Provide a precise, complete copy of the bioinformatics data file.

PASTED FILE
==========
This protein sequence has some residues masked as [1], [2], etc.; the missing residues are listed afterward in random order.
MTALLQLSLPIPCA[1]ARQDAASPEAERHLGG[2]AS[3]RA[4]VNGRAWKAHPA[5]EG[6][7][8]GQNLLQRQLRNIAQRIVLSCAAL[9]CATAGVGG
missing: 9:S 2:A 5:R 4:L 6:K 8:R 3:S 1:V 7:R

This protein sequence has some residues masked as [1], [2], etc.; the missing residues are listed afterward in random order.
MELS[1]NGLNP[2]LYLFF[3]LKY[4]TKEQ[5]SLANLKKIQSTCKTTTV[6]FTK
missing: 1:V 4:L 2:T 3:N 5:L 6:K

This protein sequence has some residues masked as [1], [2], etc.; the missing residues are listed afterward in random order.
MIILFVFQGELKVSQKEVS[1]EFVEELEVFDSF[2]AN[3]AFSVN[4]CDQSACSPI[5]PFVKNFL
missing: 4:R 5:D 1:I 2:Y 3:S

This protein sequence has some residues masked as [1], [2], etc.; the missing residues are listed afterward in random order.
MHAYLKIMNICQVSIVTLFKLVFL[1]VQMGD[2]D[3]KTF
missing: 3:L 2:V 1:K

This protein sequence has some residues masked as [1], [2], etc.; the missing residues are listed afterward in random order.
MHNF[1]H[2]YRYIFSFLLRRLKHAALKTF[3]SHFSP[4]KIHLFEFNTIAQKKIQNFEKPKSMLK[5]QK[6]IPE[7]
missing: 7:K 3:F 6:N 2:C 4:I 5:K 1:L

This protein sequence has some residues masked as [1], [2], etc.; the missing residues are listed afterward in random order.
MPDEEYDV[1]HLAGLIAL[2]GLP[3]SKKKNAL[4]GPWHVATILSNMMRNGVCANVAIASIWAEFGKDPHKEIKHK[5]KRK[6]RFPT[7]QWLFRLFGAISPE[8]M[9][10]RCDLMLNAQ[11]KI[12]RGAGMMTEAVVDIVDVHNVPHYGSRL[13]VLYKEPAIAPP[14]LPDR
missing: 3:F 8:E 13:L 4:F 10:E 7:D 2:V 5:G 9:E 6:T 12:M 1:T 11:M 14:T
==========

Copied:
This protein sequence has some residues masked as [1], [2], etc.; the missing residues are listed afterward in random order.
MTALLQLSLPIPCA[1]ARQDAASPEAERHLGG[2]AS[3]RA[4]VNGRAWKAHPA[5]EG[6][7][8]GQNLLQRQLRNIAQRIVLSCAAL[9]CATAGVGG
missing: 9:S 2:A 5:R 4:L 6:K 8:R 3:S 1:V 7:R

This protein sequence has some residues masked as [1], [2], etc.; the missing residues are listed afterward in random order.
MELS[1]NGLNP[2]LYLFF[3]LKY[4]TKEQ[5]SLANLKKIQSTCKTTTV[6]FTK
missing: 1:V 4:L 2:T 3:N 5:L 6:K

This protein sequence has some residues masked as [1], [2], etc.; the missing residues are listed afterward in random order.
MIILFVFQGELKVSQKEVS[1]EFVEELEVFDSF[2]AN[3]AFSVN[4]CDQSACSPI[5]PFVKNFL
missing: 4:R 5:D 1:I 2:Y 3:S

This protein sequence has some residues masked as [1], [2], etc.; the missing residues are listed afterward in random order.
MHAYLKIMNICQVSIVTLFKLVFL[1]VQMGD[2]D[3]KTF
missing: 3:L 2:V 1:K

This protein sequence has some residues masked as [1], [2], etc.; the missing residues are listed afterward in random order.
MHNF[1]H[2]YRYIFSFLLRRLKHAALKTF[3]SHFSP[4]KIHLFEFNTIAQKKIQNFEKPKSMLK[5]QK[6]IPE[7]
missing: 7:K 3:F 6:N 2:C 4:I 5:K 1:L

This protein sequence has some residues masked as [1], [2], etc.; the missing residues are listed afterward in random order.
MPDEEYDV[1]HLAGLIAL[2]GLP[3]SKKKNAL[4]GPWHVATILSNMMRNGVCANVAIASIWAEFGKDPHKEIKHK[5]KRK[6]RFPT[7]QWLFRLFGAISPE[8]M[9][10]RCDLMLNAQ[11]KI[12]RGAGMMTEAVVDIVDVHNVPHYGSRL[13]VLYKEPAIAPP[14]LPDR
missing: 3:F 8:E 13:L 4:F 10:E 7:D 2:V 5:G 9:E 6:T 12:M 1:T 11:M 14:T